As I indicated earlier, I was intensely frightened by movies when I was a small child.  The movie that brought me out of this fear, and into another intense (but far more pleasurable) emotion, was Disney’s Swiss Family Robinson (1960), which I would have seen on a re-release in 1969, when I was six years old.  It was thus a ‘transitional’ movie for me.  Further, it was a story about being lost on a journey away from home, only to find that the place where you were lost was home after all.  Though of course I wouldn’t have understood this at the time – at least, not consciously.  And there are other things that I didn’t understand and was confused by, just like any 6 year old, and there were still other things that I only half-understood, with the rest filled out by an imagination that thought it was getting things right.

by Catherine Grant

In 1992, in an essay collected in Postcards from the Cinema, Serge Daney wrote, ‘I clearly see why I have adopted cinema: so that it could adopt me in return and could teach me to ceaselessly touch – with the gaze – that distance between myself and the place where the other begins’ (35).  What a remarkable statement about film spectatorship, cinephilic experience and intersubjectivity.  Had I read it in 1992 I wouldn’t have understood it.  Indeed, I would probably have laughed at it as way too ‘touchy-feely’ for the kind of humanities scholar I had been trained to be.  I certainly wouldn’t have connected Daney’s use of the word ‘adopted’ to my own (part-) adoption story, one that I had learned about traumatically, incompletely, almost by accident, just under a decade earlier.

1992 was the year when, a literature Ph.D. in my first lecturing job, I began to teach university film classes seriously for the first time, the year when I actually did adopt cinema academically.  Even though I had loved watching films in the earlier part of my life, I had no real understanding about why I fell in love with cinema studies professionally at this point.  Part of it, certainly, was due to chance: I inherited (or adopted) the range of classes taught by my predecessor, which included a course on South American cinema about dictatorships and the ‘disappeared’.  But that doesn’t explain the passion with which I took up this task, or how it dramatically changed my academic trajectory, with cinema becoming the sole focus of my research almost ever since.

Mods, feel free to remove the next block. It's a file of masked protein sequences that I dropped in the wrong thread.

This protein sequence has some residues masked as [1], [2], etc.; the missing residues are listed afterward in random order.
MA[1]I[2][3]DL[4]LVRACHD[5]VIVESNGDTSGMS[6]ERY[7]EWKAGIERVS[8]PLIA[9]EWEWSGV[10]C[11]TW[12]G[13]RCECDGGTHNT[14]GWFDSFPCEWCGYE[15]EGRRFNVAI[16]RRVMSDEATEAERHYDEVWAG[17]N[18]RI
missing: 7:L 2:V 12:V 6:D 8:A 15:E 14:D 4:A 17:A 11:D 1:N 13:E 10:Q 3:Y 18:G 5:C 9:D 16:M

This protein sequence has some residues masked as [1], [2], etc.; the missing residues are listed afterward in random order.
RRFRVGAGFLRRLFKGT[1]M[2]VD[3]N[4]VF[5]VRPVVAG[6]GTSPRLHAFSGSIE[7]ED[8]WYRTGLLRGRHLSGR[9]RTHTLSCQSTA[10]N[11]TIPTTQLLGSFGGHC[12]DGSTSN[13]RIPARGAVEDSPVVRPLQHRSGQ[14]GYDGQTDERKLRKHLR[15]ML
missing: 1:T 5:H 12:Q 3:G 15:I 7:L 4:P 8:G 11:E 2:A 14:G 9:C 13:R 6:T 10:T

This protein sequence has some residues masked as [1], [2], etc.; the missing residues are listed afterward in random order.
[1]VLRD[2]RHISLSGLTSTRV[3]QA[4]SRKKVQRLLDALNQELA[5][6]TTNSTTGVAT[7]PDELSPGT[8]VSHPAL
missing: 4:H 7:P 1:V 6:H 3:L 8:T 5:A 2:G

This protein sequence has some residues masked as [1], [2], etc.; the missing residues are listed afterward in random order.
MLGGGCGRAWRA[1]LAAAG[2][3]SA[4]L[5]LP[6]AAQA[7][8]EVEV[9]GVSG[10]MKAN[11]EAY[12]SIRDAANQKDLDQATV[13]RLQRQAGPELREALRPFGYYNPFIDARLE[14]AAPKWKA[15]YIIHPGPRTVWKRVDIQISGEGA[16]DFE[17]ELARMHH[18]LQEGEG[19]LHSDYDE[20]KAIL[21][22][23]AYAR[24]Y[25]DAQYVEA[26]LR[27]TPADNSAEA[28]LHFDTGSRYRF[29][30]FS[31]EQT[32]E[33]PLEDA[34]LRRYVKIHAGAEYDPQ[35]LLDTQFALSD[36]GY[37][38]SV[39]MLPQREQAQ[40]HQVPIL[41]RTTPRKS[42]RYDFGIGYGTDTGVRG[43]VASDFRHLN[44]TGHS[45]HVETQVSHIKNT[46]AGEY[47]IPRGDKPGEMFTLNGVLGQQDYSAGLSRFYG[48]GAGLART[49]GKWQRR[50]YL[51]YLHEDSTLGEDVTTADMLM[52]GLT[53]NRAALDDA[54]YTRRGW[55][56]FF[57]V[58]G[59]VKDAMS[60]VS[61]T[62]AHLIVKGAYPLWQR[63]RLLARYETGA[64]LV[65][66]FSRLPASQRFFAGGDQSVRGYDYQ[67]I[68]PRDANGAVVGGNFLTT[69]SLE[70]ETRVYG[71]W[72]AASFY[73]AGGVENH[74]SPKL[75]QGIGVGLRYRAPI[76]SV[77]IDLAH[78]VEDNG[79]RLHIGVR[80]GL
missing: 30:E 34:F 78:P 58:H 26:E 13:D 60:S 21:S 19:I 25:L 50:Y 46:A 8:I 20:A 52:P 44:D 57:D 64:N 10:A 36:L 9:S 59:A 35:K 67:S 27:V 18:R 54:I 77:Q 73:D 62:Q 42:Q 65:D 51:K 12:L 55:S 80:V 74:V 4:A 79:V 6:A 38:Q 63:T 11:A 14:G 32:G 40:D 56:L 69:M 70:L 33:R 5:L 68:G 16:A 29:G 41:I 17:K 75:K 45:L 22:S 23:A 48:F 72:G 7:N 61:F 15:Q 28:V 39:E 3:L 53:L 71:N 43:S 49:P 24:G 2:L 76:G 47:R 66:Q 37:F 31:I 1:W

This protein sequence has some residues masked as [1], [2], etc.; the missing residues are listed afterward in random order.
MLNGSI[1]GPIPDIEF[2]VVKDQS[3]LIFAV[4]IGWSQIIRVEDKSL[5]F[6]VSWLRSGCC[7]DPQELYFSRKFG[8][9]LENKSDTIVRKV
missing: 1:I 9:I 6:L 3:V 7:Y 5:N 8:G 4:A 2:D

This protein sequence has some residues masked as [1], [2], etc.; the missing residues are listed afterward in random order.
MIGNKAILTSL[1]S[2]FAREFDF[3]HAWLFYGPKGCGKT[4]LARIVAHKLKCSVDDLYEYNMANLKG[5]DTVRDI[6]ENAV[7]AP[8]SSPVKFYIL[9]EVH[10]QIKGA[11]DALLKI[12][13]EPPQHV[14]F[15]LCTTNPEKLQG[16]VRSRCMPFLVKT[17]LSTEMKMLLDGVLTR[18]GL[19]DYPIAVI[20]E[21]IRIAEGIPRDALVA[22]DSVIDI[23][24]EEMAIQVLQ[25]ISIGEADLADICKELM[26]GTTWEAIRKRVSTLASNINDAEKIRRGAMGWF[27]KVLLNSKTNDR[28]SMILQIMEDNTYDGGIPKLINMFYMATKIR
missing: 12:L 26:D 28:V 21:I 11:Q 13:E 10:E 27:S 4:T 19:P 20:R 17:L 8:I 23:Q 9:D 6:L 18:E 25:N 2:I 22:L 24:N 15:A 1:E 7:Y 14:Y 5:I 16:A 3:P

I can see now that, unconsciously at least, I was drawn to something quite obvious in these first films I taught: their, at times, tear-jerking, melancholic stories, or stagings of truth-seeking protagonists pursuing (though not always finding) deeply suppressed knowledge about their missing relatives.  I watched, taught, and wrote academically about these epistemophilic characters and narrative structures without once consciously connecting them to my own autobiographical narrative of withheld information about family origins and whereabouts.  In an article published in 1997, for instance, I felt compelled to begin my study of a few of these films by crafting a clumsy epigraph from the following sentences (by Analia Penchaszadeh) – they weren’t about this cinema at all, but they seemed to evoke something so essential about the films, for me, that I couldn’t edit them out:

There is no symbolism for the ‘disappeared’. They were taken away without a trace. That was part of the terror tactic: the permanent anguish it caused the family. It is described like living with a ghost [sic]; they are not dead, but they are not alive either. […] [T]here are no monuments, no symbol […]; the ‘disappeared’ have no meaning.

This split-off state, in which I acted out relatively unprocessed traumatic experiences in my academic work, lasted for quite a long time.  Maybe it isn’t over. But at least at that point, and through much of the 1990s, my research into this particular cycle of films forged some kind of symbol for my ‘disappeared’ symptom, a projected space where my un-given-up ghosts lived, if not in ways that I could ever recognize them as such.